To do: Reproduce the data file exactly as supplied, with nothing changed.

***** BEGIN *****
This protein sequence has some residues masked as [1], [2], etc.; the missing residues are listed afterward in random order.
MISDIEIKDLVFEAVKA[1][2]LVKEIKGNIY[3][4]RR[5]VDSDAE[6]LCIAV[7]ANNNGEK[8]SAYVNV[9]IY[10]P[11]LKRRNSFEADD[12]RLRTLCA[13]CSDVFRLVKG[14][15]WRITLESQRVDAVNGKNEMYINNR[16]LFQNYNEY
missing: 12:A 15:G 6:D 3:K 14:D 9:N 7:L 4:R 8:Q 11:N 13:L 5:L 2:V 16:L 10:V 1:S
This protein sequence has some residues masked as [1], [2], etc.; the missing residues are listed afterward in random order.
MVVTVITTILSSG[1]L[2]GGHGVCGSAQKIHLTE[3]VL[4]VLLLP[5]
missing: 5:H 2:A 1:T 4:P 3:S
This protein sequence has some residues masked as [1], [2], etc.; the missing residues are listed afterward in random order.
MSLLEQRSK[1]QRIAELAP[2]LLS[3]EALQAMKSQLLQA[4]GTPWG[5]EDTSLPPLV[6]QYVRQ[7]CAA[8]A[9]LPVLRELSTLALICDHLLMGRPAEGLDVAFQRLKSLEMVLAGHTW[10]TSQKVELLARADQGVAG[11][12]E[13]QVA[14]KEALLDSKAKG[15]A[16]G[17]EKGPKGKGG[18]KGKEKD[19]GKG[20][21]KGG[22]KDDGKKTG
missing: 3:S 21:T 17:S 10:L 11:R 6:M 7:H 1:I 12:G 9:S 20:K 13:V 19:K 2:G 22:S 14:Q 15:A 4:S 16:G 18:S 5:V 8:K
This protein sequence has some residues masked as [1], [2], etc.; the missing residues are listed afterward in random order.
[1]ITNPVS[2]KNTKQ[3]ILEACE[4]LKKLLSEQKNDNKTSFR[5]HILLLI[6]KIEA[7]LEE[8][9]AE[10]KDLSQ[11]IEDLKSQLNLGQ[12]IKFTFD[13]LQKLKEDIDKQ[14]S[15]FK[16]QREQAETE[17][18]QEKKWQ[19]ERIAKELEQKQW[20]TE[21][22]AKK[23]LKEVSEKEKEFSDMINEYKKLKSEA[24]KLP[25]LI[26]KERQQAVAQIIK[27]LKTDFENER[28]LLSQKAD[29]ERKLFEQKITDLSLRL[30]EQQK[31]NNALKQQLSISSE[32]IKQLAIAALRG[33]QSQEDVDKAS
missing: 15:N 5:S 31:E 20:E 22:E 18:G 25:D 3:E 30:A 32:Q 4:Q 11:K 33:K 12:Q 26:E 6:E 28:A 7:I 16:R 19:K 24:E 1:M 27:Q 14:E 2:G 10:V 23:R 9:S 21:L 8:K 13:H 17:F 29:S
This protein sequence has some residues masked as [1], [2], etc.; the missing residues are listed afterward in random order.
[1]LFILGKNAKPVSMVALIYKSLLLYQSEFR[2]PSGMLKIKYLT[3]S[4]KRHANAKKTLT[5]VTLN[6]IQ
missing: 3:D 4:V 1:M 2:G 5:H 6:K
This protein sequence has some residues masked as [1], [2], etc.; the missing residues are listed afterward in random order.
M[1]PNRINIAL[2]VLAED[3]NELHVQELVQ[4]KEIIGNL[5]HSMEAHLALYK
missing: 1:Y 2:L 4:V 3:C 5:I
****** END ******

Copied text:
This protein sequence has some residues masked as [1], [2], etc.; the missing residues are listed afterward in random order.
MISDIEIKDLVFEAVKA[1][2]LVKEIKGNIY[3][4]RR[5]VDSDAE[6]LCIAV[7]ANNNGEK[8]SAYVNV[9]IY[10]P[11]LKRRNSFEADD[12]RLRTLCA[13]CSDVFRLVKG[14][15]WRITLESQRVDAVNGKNEMYINNR[16]LFQNYNEY
missing: 12:A 15:G 6:D 3:K 14:D 9:N 7:L 4:R 8:Q 11:N 13:L 5:L 2:V 16:L 10:V 1:S
This protein sequence has some residues masked as [1], [2], etc.; the missing residues are listed afterward in random order.
MVVTVITTILSSG[1]L[2]GGHGVCGSAQKIHLTE[3]VL[4]VLLLP[5]
missing: 5:H 2:A 1:T 4:P 3:S
This protein sequence has some residues masked as [1], [2], etc.; the missing residues are listed afterward in random order.
MSLLEQRSK[1]QRIAELAP[2]LLS[3]EALQAMKSQLLQA[4]GTPWG[5]EDTSLPPLV[6]QYVRQ[7]CAA[8]A[9]LPVLRELSTLALICDHLLMGRPAEGLDVAFQRLKSLEMVLAGHTW[10]TSQKVELLARADQGVAG[11][12]E[13]QVA[14]KEALLDSKAKG[15]A[16]G[17]EKGPKGKGG[18]KGKEKD[19]GKG[20][21]KGG[22]KDDGKKTG
missing: 3:S 21:T 17:S 10:L 11:R 6:M 7:H 1:I 12:G 9:S 20:K 13:V 19:K 2:G 22:S 14:Q 15:A 4:S 16:G 18:S 5:V 8:K
This protein sequence has some residues masked as [1], [2], etc.; the missing residues are listed afterward in random order.
[1]ITNPVS[2]KNTKQ[3]ILEACE[4]LKKLLSEQKNDNKTSFR[5]HILLLI[6]KIEA[7]LEE[8][9]AE[10]KDLSQ[11]IEDLKSQLNLGQ[12]IKFTFD[13]LQKLKEDIDKQ[14]S[15]FK[16]QREQAETE[17][18]QEKKWQ[19]ERIAKELEQKQW[20]TE[21][22]AKK[23]LKEVSEKEKEFSDMINEYKKLKSEA[24]KLP[25]LI[26]KERQQAVAQIIK[27]LKTDFENER[28]LLSQKAD[29]ERKLFEQKITDLSLRL[30]EQQK[31]NNALKQQLSISSE[32]IKQLAIAALRG[33]QSQEDVDKAS
missing: 15:N 5:S 31:E 20:E 22:E 18:G 25:D 3:E 30:A 32:Q 4:Q 11:K 33:K 12:Q 26:E 6:E 28:A 7:I 16:R 19:K 24:E 1:M 27:Q 14:E 2:G 10:V 23:R 9:S 21:L 8:K 13:H 17:F 29:S
This protein sequence has some residues masked as [1], [2], etc.; the missing residues are listed afterward in random order.
[1]LFILGKNAKPVSMVALIYKSLLLYQSEFR[2]PSGMLKIKYLT[3]S[4]KRHANAKKTLT[5]VTLN[6]IQ
missing: 3:D 4:V 1:M 2:G 5:H 6:K
This protein sequence has some residues masked as [1], [2], etc.; the missing residues are listed afterward in random order.
M[1]PNRINIAL[2]VLAED[3]NELHVQELVQ[4]KEIIGNL[5]HSMEAHLALYK
missing: 1:Y 2:L 4:V 3:C 5:I